First Greece, now Spain; who could be next?
Yesterday, the credit rating agency Standard & Poor’s (S&P) downgraded Spain’s debt from AA plus to AA, sending Spanish stocks and bond prices down. Concerns about Spain’s financial situation are exacerbated by what’s happened in Greece.
As we wrote last month, for years Greece has been over-spending and promising unaffordable benefits to citizens, including the most generous public pension system in the E.U. Greece’s ballooning debt has become a crisis: the S&P downgraded Greece’s credit rating to ‘junk’ on Tuesday. Falling credit ratings exacerbate a country’s financial problems – the country must offer higher interest rates in order to sell bonds, raising the price of borrowing money, creating ever higher interest payments, and leading to even more debt.
Spain’s problems are far from Greek levels, and Spain is taking action to reduce its deficit. As Reuters reported, “Spain aims to cut its deficit to 9.8 percent this year after it rose to 11.2 percent in 2009. The government said it was still on course to meet the EU’s guideline of cutting its deficit to 3 percent by 2013.” It’s good news that Spain is taking measures to cut its deficit spending and to try to get its fiscal house in order before its problems get worse. Meanwhile, the E.U. is trying to finalize a deal that will alleviate the crisis in Greece.
Yet some analysts fear that the rescue package won’t be enough to prevent Greece from having to restructure its debt, an outcome that would ripple through the E.U.’s economy, as most European financial institutions that own Greek debt would suffer big losses and become less willing to buy other countries’ debt. A fiscal collapse in Greece could still tip over Spain and further spread to Portugal, Italy and Ireland – and it is unclear how far the crisis could spread from there.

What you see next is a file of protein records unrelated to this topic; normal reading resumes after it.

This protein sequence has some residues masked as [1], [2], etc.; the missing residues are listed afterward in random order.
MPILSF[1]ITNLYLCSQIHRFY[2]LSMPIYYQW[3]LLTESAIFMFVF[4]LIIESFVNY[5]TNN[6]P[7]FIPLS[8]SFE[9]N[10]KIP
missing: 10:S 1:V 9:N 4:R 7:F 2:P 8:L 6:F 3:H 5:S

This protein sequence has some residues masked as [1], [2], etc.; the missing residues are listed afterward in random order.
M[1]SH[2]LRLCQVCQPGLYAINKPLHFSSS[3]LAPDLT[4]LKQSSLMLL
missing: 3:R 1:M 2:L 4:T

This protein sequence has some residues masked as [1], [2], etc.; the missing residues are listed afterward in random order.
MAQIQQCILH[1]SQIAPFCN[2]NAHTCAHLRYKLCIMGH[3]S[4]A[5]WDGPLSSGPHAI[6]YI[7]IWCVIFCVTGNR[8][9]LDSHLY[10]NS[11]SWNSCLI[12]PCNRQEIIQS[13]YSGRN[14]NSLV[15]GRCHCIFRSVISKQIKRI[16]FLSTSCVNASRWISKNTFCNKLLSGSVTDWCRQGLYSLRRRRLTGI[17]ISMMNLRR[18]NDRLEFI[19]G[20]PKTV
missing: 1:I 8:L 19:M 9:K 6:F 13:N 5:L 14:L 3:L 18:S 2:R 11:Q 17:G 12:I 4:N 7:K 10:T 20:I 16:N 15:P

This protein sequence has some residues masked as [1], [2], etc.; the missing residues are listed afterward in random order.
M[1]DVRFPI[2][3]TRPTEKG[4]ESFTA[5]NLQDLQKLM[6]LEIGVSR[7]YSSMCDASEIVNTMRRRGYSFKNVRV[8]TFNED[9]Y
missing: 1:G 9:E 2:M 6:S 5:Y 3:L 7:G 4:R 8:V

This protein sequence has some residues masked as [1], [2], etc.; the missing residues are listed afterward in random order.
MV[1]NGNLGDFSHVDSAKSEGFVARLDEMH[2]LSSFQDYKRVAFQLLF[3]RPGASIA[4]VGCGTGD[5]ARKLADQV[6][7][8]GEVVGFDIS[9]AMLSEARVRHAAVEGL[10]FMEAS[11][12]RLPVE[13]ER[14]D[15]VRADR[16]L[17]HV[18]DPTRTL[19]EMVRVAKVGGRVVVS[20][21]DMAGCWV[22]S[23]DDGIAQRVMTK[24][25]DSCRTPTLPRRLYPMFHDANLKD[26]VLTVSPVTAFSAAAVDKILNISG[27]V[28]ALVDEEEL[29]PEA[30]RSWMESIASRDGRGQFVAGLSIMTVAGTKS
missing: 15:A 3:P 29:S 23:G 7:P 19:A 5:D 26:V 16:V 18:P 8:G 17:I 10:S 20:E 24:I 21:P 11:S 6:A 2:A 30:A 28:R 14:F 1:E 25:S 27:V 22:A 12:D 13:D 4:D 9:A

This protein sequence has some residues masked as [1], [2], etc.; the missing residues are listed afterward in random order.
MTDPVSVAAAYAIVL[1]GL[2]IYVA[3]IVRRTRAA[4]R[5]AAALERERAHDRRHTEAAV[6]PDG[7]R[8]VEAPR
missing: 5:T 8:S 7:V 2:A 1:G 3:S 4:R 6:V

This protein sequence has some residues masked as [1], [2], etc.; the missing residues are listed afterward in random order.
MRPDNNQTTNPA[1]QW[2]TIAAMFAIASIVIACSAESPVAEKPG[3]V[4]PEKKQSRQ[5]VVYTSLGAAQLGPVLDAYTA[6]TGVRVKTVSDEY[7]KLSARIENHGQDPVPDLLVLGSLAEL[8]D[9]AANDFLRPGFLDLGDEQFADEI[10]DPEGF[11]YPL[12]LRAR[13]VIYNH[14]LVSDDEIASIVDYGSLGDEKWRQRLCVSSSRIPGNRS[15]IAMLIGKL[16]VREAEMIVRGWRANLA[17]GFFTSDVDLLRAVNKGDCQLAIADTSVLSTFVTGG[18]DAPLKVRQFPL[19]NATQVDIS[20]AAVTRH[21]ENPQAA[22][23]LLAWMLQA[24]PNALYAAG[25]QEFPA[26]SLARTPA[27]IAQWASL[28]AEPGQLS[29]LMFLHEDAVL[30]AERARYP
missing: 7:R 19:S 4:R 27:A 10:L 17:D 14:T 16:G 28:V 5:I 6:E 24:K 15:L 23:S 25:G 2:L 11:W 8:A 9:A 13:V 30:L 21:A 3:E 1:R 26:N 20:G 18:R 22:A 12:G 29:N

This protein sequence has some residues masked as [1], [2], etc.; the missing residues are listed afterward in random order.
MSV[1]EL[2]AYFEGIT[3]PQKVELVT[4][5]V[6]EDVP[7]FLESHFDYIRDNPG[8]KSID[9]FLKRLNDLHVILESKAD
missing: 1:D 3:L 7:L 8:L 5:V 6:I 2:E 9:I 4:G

The United States should pay close attention to what’s happened in the E.U. The direct economic impact on the U.S. of those countries’ problems may be minimal, but they should serve as a warning of what can happen when a country spends more than it can afford, thus allowing debt to spiral out of control.
Greece’s deficit is 12.7 percent of GDP. Spain is aiming for a one-year deficit of 9.8 percent. The Congressional Budget Office estimates that the U.S. federal deficit will be 10.3 percent of GDP for 2010. If we want to avoid the same fate as Greece and Spain’s path, we need to change course now.